On the surface, the cover of Pep Comics #20 (cover-dated October 1941) would give the impression that there were quite a few war-themed stories because of the cover (by Irv Novick) depicting the Shield and Dusty, along with the Hangman, charging at a fiery swastika with hands in chains coming out from it (the second war-themed cover in a row). But the exception of the Sergeant Boyle story, the war was very much further in the background for the time being (the book hit the stands in August of 1941 and America was still technically neutral). Despite that fact, the book was still able to hold one’s interest as a perusal of its contents will soon see:
THE SHIELD; Some say that babies can be more trouble then they are worth, but when Dr. Wang kidnaps an infant that happens to be the king of a European country and falls into the unsuspecting hands of Ju Ju Watson, then it’s up to the Shield and Dusty to save the infant king and their friends at the same time. Harry Shorten (script) and Irv Novick (art) are the men behind this fast-paced tale that mixes humor and suspense.
THE HANGMAN: After he was defeated by the Hangman in Pep #18, the Jackal was sentenced to hang. But he ends up escaping the gallows and tries to go after the people who sent him to the gallows, including the Hangman. Joe Blair is responsible for the script for this exciting tale.
Although Joe Blair scripted an exciting story, my enjoyment of the story was hurt by two things. One being the artwork of George Storm. Though his layouts are well done and make the story move at a fast pace, his finished artwork leaves a lot to be desired (fortunately, this was his last Hangman story). The other is the presence of Anthracite, one of those unbearable African-American stereotypes that would be viewed as a racial slur by today’s readers (fortunately, he would disappear after Pep #21).
DANNY IN WONDERLAND: After getting caught in a storm, Danny – along with Kupkake and Snapper – find themselves in Neptune’s kingdom and are dispatched to rid the seas of the villainous pirate Black Bart. Lin Streeter handles this excellent fantasy tale.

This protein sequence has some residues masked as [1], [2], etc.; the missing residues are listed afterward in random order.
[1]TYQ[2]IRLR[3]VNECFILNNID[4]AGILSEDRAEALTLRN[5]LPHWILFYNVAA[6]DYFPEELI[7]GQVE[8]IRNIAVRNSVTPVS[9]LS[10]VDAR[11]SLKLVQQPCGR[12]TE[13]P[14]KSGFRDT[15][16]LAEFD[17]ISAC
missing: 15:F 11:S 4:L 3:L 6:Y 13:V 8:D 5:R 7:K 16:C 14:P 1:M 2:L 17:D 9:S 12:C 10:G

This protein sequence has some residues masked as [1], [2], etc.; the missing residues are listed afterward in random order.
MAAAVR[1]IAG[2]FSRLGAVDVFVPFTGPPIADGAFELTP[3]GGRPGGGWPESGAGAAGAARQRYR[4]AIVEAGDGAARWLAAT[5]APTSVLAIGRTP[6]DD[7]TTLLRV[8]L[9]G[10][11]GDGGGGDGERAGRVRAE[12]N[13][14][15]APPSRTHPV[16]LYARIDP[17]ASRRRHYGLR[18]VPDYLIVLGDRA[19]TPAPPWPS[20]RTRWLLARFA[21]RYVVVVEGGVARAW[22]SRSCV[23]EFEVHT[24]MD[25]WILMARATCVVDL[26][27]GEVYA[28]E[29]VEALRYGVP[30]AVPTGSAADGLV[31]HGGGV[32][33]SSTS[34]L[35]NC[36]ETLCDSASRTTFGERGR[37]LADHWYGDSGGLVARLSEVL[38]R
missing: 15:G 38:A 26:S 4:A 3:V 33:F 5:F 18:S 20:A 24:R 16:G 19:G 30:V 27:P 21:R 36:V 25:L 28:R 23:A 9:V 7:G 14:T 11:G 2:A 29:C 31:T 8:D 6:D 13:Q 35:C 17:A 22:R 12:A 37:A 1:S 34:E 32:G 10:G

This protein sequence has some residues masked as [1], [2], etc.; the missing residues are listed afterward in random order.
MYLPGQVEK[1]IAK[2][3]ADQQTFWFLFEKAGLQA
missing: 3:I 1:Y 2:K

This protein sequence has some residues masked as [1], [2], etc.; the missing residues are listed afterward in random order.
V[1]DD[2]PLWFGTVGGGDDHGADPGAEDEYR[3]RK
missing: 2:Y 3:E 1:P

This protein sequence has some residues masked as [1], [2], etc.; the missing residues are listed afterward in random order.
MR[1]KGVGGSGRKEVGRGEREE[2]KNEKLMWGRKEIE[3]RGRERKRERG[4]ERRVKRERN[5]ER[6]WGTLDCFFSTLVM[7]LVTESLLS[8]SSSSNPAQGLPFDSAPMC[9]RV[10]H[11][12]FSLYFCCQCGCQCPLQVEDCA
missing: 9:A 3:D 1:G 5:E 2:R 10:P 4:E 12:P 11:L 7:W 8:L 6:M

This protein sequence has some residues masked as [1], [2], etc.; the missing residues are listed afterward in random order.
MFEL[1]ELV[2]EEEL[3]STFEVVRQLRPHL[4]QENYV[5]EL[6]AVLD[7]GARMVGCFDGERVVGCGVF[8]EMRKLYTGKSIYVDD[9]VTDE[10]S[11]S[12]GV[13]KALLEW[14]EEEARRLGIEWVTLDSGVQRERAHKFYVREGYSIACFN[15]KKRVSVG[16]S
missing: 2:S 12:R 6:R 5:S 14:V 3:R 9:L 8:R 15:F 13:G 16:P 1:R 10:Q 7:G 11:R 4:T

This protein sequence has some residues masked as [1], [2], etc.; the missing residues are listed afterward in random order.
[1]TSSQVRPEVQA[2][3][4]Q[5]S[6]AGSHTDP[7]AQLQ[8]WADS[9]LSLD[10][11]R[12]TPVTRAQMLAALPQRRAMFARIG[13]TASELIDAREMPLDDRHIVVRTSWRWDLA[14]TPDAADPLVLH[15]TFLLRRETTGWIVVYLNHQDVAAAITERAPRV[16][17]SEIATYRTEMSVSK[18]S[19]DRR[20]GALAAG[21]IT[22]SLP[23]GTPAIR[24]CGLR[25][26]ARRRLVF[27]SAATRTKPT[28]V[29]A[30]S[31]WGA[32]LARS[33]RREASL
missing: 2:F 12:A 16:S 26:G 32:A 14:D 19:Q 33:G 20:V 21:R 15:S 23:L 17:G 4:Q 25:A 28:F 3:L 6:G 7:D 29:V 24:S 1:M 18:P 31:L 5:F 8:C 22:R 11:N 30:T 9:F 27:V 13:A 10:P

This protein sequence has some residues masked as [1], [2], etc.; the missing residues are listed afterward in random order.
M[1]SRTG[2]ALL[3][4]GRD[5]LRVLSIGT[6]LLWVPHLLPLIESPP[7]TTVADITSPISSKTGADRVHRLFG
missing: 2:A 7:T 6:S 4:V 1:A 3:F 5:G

SERGEANT BOYLE: In another one of those adventures that combine humor and action, Sergeant Boyle and Twerp find themselves cooking up some trouble for a platoon of Nazi soldiers. Another tongue-in-cheek adventure from Carl Hubble. watch for a cameo from a character familiar to both the good sergeant and to readers of Blue Ribbon Comics.
THE FIREBALL: In his final appearance, the Fireball goes after a crooked politician accused of setting fire to a business he was involved in. He wouldn’t return to comics until The Mighty Crusaders(first series) #4.
MADAME SATAN: For her next-to-last appearance, Madame Satan tries to obtain the soul of a young artist only to have his girl interfere with her plans. Harry P. Lucey drew this atmospheric story.
KAYO WARD: In the fourth part of a storyline that started in Pep #17, Kayo Ward has his face restored by plastic surgery and begins to put his life back together by going on the comeback trail. Harry Shorten and George Storm were the ones behind this memorable storyline.
BENTLEY OF SCOTLAND YARD: In another of cases that seem to involve the supernatural, Inspector Bentley investigates the murder of an English nobleman who is suddenly burned to death without warning. Future Archie artist and co-creator Bob Montana contributed the art for this story.
All in all, Pep Comics was an interesting read. Looking at what would be coming up in the next two issues, Pep Comics was a title in transition. In the next two issues, another strip would be dropped and two more strips – one of them very significant – would be added to the Pep lineup. But that would be another story (and another review or two).